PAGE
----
and inabilities. There is nowhere to hide.
narrative, the rich colours of joy and contentment, of achievement and
fulfilment, are intertwined with the darker shades of despair, of doubt, of
dashed dreams and struggle. These form a resilient rope of experience that
connects us ever more deeply, yet never binds.
this long this close is to witness both the best and the worst of self and
something truly profound in knowing that your loved one has, at the very least,
caught glimpses of your shadows, your demons, and not run screaming for the hills.
I call this ‘embracing the 5%’. Sometimes I think it is harder to accept this
gift than it is to give it.
passing of time, I have come to understand that love exists not ‘despite’ our
human imperfection but rather ‘because’ of it. The beautiful ability for true
compassion is nourished by this understanding, not by the sterility of perfect
people living perfect lives.
another deeply is also to know how much you can never know; exquisite closeness
and unfathomable distance co-exist.
been sure of the idea of a soulmate – sometimes this seems to be represented
more like a narcissistic reflection. It also sets us up to expect something
that ‘just happens’. Yet so much of learning to love requires the choosing of
an investment of our deepest self.
into a crowded gig and knowing instinctively where to find you – even then, a
fine thread connected us.
Red roadside poppies on Valentine’s Day (no, it can’t have been; it must have been a birthday!) and the importance of blue moons . . .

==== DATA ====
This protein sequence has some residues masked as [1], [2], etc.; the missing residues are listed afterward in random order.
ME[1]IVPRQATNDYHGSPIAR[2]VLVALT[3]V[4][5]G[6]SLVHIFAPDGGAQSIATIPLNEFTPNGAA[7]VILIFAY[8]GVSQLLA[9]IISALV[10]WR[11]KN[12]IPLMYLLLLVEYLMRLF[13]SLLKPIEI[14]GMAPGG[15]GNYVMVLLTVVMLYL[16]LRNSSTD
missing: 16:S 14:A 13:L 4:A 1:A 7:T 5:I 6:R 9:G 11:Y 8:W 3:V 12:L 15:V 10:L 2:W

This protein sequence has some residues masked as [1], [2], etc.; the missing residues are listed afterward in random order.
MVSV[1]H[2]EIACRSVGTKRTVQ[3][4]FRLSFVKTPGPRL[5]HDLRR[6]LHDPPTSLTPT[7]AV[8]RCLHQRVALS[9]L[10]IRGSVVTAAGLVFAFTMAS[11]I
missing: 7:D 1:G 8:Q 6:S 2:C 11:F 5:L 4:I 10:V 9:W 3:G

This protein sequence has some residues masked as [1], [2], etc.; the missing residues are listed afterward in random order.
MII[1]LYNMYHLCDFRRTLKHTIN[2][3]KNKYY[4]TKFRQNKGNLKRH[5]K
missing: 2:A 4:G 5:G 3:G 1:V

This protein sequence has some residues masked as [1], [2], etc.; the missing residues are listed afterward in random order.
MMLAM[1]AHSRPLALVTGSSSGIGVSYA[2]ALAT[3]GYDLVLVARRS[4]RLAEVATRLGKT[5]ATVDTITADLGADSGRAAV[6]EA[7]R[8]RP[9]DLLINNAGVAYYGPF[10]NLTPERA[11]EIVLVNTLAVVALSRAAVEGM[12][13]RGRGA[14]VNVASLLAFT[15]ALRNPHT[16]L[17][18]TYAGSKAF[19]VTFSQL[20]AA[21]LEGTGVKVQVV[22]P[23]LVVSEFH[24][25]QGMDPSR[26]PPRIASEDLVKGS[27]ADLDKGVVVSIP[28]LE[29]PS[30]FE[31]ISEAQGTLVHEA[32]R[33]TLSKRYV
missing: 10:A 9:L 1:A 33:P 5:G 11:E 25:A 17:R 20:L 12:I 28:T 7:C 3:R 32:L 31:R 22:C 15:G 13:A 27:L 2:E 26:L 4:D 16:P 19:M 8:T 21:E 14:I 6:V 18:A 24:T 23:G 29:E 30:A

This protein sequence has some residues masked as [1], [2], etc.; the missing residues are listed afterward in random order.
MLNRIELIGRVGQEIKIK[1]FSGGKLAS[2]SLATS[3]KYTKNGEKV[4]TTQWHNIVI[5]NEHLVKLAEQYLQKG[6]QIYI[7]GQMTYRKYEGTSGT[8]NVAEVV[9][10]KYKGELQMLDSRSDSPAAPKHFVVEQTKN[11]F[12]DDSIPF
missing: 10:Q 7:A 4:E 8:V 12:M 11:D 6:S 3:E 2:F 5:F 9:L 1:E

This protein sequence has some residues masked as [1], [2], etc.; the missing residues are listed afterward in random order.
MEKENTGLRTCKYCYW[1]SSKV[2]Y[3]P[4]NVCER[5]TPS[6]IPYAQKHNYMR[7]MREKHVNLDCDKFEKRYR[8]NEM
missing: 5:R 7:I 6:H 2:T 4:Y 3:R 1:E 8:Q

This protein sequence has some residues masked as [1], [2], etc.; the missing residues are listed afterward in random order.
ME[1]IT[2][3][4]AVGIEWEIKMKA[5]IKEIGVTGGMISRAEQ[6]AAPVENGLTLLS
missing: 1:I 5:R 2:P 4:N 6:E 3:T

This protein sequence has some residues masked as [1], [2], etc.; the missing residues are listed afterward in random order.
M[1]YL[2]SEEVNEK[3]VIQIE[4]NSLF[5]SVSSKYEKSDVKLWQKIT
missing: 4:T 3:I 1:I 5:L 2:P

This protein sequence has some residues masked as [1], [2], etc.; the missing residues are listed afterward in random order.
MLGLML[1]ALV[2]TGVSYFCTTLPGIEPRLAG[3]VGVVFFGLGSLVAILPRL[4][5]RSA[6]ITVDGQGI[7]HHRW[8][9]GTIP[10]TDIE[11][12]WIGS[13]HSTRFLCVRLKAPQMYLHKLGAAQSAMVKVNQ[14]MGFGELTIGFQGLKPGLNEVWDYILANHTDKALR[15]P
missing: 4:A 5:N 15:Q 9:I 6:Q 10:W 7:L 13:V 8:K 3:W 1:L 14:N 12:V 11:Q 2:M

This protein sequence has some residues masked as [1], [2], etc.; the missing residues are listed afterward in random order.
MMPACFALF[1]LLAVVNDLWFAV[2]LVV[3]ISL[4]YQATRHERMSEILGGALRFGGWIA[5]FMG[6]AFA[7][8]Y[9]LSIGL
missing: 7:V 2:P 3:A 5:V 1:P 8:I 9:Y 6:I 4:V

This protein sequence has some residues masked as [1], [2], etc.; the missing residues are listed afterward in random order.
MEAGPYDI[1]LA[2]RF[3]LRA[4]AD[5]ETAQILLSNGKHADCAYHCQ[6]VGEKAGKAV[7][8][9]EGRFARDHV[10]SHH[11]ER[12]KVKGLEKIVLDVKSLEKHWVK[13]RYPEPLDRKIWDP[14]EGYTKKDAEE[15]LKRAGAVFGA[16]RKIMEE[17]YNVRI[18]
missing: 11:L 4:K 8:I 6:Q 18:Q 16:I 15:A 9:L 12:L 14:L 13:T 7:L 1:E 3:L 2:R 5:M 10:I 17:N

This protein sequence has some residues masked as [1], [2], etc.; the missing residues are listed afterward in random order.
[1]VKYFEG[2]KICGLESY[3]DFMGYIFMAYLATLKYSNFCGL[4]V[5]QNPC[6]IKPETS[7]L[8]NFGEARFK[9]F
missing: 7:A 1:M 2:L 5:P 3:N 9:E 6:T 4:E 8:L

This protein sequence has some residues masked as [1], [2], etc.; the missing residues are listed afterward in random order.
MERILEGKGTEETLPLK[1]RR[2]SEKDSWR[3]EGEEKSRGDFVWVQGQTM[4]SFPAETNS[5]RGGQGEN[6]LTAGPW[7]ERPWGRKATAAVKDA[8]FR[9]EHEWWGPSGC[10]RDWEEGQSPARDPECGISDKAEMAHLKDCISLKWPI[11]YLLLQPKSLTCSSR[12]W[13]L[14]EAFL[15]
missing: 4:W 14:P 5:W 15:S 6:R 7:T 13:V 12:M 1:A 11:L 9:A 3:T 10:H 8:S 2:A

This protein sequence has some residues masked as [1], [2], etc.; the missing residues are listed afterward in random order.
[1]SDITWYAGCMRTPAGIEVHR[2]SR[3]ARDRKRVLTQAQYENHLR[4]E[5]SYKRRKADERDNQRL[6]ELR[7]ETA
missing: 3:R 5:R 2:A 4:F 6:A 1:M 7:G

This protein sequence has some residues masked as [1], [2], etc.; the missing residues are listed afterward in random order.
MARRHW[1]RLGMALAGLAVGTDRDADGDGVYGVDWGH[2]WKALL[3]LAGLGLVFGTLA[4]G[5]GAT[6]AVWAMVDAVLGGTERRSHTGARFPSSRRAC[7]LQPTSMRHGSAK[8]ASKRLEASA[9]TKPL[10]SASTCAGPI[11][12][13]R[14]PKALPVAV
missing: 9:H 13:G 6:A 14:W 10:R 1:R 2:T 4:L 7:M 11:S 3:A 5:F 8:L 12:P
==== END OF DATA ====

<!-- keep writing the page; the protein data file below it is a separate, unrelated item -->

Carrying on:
Shared dreams and adventures, the same words tumbling at the same time from two mouths, passing kisses, flirtatious glances (yes, even thirty years on), the hugging, the holding; our story.
years have tested and strengthened that thread with the countless strands of
our shared existence.
hard not to imagine that this connection might endure beyond time and space . .
In February of this year, in company with a small online community and led by Kim Rosen, I embarked on a five month adventure, Soul School.
Poetry, music, presence, and the wisdom in our own bodies / feelings / knowings, as well as readings and videos from many sources ignite and waken us. This is an invitation to radical self-honesty, realness, curiosity and community that will at least disrupt who you think you are, and possibly leave you, as Mary Oliver writes, “a bride married to amazement.”
This was quite a journey, intentionally touching on both light and darkness. In this post I gather together of some of the key strands from my personal perceptions and responses to the invitations. This is partly a record for myself. But I hope that, just as the poems and sharings of the course ignited sparks of awareness for me, so there may be something here that leads you deeper into yourself.
What is the soul?
Soul is . . .
Soul is the meeting point
of the impermanent
and the eternal.
Soul is the deep calm
beneath the crashing waves
of a turbulent sea.
Soul is sun’s abiding
behind storm’s devastation,
beyond the darkest night.
Soul inhabits stillness,
is the ‘still, small voice’
that speaks the language of silence.
It is the tendrils of soul
that weave connections
to other souls and to the soul of the world.
My soul is not contained by
rather, my body exists within the boundlessness of my soul!
My soul is fueled
by unsentimental compassionate love;
by joy and wonder;
and by the depths of the
all of which bring me to the place
Walk softly on the earth holding nothing but an open heart . . .
The False Self